Wednesday, April 1, 2015


With a smooth swishing action, the finger flicked the red Queen and it glided across the board like a ballerina, nimbly jumping into its resting pocket at the opposite corner of the board. A curt nod by the perpetrator, a quick puff on the cigarette in the left hand followed by a deft click of the thumb to dislocate the inch long ash-head were the only indicators of victory.

Baah! Darun dilen Dada!” exclaimed one of the senior gents observing from the gallery – the wooden bench in front of the cigarette shop. The players gathered around the carrom board responded with mild smiles – after all they had been at the game for a few hours now, shooting and re-grouping the carrom-men over successive games. The light suspended above the board swung slowly as a breeze blew down the Southern Avenue. We sat down on the bench with the other addabaaj’s. The tree-lined avenue, the boom-box in the kiosk serenading with “My heart is beating, keeps on repeating…” and the carefully folded saada paan with meettha masala all added to the fragrance of retrospection.

“Wasn’t there a lady selling phuchka here?” I enquired.

“Yes, a little further down. She died. But the man in front of the Kali Mandir is still there. Go on, try him”

A bit shocked at the relentless cycle of life – translated to phuchkas in this case, I reluctantly made way to the old man.

Banaiye… please make.” Obviously, continuing the tradition of eating phuchkas on Southern Avenue was more important than any residue of grief for the previous dispenser of these spice-filled, tangy delights.

As we popped phuchka after phuchka into the mouth, the old gentleman kept checking – “How is the level of sweetness?” “More chillies?” “ Roast cumin powder to be added?”

He was obviously an artist who appreciated his own art. Encounter the average golgappa-wala in Delhi and you’ll be stonewalled with “we do it like this only, like it or lump it” to any requests of “Bhaiya, thoda teekha aur.” None of that here.

While sampling his entire menu, we watched a stream of people entering and coming out of the temple in front. Floral offerings were carried in. And on stepping out they made a beeline for the various vendors of snacks. Divine intervention would play a critical role in protecting the health of the digestive systems hereon.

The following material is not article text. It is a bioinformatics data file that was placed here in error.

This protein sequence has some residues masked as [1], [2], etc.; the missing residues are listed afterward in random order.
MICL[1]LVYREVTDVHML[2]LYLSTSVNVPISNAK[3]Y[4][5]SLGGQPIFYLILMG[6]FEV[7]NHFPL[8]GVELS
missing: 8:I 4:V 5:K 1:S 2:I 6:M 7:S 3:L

A father with his daughter – 6-7 years old – the girl bespectacled and thin, hair tied in braids, in true Bengali tradition, ordered plates of jhalmuri. The girl tucked into her plate of spicy muri, leaning against a parked car, lost in her own thoughts. In this city of foodies, it was obvious that this little girl had partaken of this street delight several times already, it was just another snack. I knew for a fact that if my daughter was to stand here and eat a plate of jhalmuri, she would certainly inspect it closely and either express pleasure or disdain. But no, for this little girl, a plate of a Calcutta delight that appears on food-trail lists, blogposts and TimeOut must-eats was an everyday snack – tasty yet mundane.

That’s when I realized why despite its overwhelming sense of decay, an underbelly of stark poverty on the streets, a perpetual feeling over decades that its dying, Calcutta remains a Mahanagar – a metropolis.

Because its where you can still get an afternoon tea for Rs. 275 with a cucumber sandwich, a tart and a cream cake at Flury’s.

Because Barabazar- the wholesale market – still has rows of shops selling assorted wares like bicycles, art prints, electrical cables and marble temples for Hindu homes. And where on a Friday afternoon be ready to be overwhelmed to see the road next to the Nakhoda Mosque closed to vehicles by the traffic police, as about a thousand devouts kneel on the road in neat rows, answering the prayer call.

Because you can watch a Shakespearean play at Nandan for a paltry price, sitting on wooden chairs

Because an accomplished singer on the radio channels will happily come home with her best student and sing for your entertainment with no monetary benefit – tea and samosas and sweets suffice and she is happy to contribute to the atmosphere, which is beautiful with song and the scent of rajnigandhas in old brass vases.

Because the manager of a canteen run by a women’s group casually asks you to “first eat what you have ordered and then order more, this is too much food”.

Because at Someplace Else you can be one of a skeletal audience on a Sunday evening, listening slack-jawed to a Bengali lady belting out rock classics accompanied by a lead guitarist who can easily contend for the title of one of the best in the country.

Because a permanent carrom board under a tree is a pretty frequent sight in the neighbourhoods.

Because despite copycats all over the country, Nizam’s at New Market still makes the best rolls in the country.

And like that, there is no city in this country which is able to keep these assorted balls in the air and yet give the impression that its dying. Because it isn’t. Its just living on its own terms. And only its citizens get those terms.

For the rest of us Calcutta remains an outlier, a renegade who refuses to comply with the Delhi-Bombay rules of glitz, economy, work-life balance etc. Where we go to ogle and savour this odd lifestyle for a few days, relieved to return to our processed, orderly routines where, strangely, life is defined by deadlines.

I, for one, always come back overwhelmed and a teeny bit jealous.


  1. Extremely superb diction. �� like. Brilliant. Ready to write serial on Calcutta eng & Bangla in....

  2. Superb. Ready to publish in eng & bangla

  3. Commented in more detail but it vanished. Above comment is also mine. B

  4. Superb article. Write more